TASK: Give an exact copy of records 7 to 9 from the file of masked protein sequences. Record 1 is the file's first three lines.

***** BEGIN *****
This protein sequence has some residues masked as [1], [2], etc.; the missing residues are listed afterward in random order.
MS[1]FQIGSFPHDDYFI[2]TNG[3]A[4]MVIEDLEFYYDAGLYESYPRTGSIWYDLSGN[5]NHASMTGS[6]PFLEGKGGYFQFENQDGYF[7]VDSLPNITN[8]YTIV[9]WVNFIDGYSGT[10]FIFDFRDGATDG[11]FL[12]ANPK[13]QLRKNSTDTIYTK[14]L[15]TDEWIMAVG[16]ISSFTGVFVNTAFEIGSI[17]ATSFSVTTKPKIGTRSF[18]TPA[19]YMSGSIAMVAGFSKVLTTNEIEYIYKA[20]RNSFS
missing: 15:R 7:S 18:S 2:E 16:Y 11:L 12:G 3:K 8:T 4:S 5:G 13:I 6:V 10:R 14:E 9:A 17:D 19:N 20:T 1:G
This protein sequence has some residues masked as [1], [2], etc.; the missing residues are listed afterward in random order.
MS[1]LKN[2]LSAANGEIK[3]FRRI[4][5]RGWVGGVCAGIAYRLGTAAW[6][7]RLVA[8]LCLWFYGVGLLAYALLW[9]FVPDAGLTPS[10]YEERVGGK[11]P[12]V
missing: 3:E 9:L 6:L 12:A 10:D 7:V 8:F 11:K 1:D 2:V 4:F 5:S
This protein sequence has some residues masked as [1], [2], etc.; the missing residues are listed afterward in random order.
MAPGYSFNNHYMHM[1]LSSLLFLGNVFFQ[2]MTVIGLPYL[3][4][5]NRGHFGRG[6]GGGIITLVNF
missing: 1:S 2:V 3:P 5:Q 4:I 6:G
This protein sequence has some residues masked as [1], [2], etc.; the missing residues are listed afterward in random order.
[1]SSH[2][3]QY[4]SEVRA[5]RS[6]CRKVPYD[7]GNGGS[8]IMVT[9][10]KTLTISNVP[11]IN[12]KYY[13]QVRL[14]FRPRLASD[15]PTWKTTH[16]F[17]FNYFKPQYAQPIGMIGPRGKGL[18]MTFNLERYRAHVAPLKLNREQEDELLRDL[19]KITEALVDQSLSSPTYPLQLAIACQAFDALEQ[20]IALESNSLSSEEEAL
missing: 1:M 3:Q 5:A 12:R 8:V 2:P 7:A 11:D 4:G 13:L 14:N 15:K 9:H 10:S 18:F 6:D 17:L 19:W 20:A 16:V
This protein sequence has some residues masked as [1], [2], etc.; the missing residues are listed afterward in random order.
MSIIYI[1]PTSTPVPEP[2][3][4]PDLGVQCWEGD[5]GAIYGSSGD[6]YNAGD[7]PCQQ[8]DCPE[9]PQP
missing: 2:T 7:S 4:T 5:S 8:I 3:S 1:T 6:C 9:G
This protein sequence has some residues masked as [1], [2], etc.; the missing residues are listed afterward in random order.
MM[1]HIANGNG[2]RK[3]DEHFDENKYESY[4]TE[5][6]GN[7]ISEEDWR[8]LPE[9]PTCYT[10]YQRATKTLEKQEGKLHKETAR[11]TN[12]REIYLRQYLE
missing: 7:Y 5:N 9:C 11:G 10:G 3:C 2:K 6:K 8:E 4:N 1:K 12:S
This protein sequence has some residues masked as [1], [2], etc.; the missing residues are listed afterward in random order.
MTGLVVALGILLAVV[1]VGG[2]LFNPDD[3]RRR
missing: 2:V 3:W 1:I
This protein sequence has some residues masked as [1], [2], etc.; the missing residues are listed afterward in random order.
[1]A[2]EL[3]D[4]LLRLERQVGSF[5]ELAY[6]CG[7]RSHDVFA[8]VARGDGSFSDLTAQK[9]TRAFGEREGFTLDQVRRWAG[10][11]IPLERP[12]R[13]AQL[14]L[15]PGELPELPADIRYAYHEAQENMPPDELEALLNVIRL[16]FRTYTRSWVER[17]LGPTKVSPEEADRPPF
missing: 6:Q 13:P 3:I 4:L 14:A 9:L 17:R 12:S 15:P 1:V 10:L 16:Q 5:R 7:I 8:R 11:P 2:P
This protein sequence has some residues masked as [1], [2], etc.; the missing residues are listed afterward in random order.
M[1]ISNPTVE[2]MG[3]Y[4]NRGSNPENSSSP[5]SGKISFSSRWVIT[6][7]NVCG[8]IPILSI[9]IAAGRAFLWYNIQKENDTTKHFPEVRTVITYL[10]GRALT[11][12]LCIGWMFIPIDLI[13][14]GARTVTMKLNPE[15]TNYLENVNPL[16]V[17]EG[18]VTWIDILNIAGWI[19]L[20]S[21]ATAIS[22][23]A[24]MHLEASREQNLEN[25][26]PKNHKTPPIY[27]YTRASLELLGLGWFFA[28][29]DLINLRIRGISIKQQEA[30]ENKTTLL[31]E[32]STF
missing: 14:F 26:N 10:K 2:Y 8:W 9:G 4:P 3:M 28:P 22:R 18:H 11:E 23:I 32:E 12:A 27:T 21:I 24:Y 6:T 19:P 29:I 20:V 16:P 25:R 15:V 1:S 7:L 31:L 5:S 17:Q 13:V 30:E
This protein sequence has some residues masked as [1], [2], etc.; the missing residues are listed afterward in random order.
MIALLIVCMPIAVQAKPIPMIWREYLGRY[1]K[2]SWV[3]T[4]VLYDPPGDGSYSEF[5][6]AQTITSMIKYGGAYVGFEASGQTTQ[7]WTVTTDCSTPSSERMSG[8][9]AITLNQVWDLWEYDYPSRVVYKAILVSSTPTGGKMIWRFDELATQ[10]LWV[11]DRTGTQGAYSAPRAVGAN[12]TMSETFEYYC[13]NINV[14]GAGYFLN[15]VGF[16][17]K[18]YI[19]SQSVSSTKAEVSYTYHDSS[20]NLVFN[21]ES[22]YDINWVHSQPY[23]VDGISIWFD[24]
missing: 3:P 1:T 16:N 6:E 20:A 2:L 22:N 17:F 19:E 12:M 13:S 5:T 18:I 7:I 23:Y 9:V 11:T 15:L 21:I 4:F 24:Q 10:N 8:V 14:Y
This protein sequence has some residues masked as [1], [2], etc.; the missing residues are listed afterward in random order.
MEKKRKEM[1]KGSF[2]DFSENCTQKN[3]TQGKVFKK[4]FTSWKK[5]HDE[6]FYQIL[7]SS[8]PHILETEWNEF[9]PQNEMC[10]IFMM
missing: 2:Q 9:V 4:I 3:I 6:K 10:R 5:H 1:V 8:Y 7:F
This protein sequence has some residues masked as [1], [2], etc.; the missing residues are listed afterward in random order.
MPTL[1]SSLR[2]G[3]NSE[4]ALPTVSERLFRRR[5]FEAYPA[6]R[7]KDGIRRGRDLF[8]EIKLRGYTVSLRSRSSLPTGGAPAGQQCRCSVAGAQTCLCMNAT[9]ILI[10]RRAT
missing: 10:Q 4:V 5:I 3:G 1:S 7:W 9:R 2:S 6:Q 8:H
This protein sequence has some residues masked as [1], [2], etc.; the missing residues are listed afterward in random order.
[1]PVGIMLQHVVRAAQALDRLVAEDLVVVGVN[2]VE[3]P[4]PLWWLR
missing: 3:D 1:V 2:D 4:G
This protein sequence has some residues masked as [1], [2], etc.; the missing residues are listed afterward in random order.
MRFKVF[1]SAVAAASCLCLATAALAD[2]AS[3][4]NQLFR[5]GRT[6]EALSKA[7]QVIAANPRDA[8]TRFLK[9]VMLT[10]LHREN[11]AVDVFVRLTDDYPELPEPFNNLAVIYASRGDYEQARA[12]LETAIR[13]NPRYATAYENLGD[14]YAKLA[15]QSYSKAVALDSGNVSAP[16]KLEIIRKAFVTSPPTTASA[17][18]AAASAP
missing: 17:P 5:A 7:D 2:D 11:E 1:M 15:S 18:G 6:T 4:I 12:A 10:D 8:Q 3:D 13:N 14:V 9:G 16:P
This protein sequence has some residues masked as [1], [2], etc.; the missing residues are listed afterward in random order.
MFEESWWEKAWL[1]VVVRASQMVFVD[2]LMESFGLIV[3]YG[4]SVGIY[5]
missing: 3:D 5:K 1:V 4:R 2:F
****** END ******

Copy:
This protein sequence has some residues masked as [1], [2], etc.; the missing residues are listed afterward in random order.
MTGLVVALGILLAVV[1]VGG[2]LFNPDD[3]RRR
missing: 2:V 3:W 1:I
This protein sequence has some residues masked as [1], [2], etc.; the missing residues are listed afterward in random order.
[1]A[2]EL[3]D[4]LLRLERQVGSF[5]ELAY[6]CG[7]RSHDVFA[8]VARGDGSFSDLTAQK[9]TRAFGEREGFTLDQVRRWAG[10][11]IPLERP[12]R[13]AQL[14]L[15]PGELPELPADIRYAYHEAQENMPPDELEALLNVIRL[16]FRTYTRSWVER[17]LGPTKVSPEEADRPPF
missing: 6:Q 13:P 3:I 4:L 14:A 9:L 17:R 12:S 15:P 1:V 10:L 16:Q 5:R 7:I 8:R 11:P 2:P
This protein sequence has some residues masked as [1], [2], etc.; the missing residues are listed afterward in random order.
M[1]ISNPTVE[2]MG[3]Y[4]NRGSNPENSSSP[5]SGKISFSSRWVIT[6][7]NVCG[8]IPILSI[9]IAAGRAFLWYNIQKENDTTKHFPEVRTVITYL[10]GRALT[11][12]LCIGWMFIPIDLI[13][14]GARTVTMKLNPE[15]TNYLENVNPL[16]V[17]EG[18]VTWIDILNIAGWI[19]L[20]S[21]ATAIS[22][23]A[24]MHLEASREQNLEN[25][26]PKNHKTPPIY[27]YTRASLELLGLGWFFA[28][29]DLINLRIRGISIKQQEA[30]ENKTTLL[31]E[32]STF
missing: 14:F 26:N 10:K 2:Y 8:W 9:G 4:P 3:M 28:P 22:R 18:H 11:E 23:I 32:E 12:A 27:T 21:I 24:Y 6:T 19:P 29:I 20:V 16:P 25:R 15:V 1:S 7:L 31:L 5:S 17:Q 13:V 30:E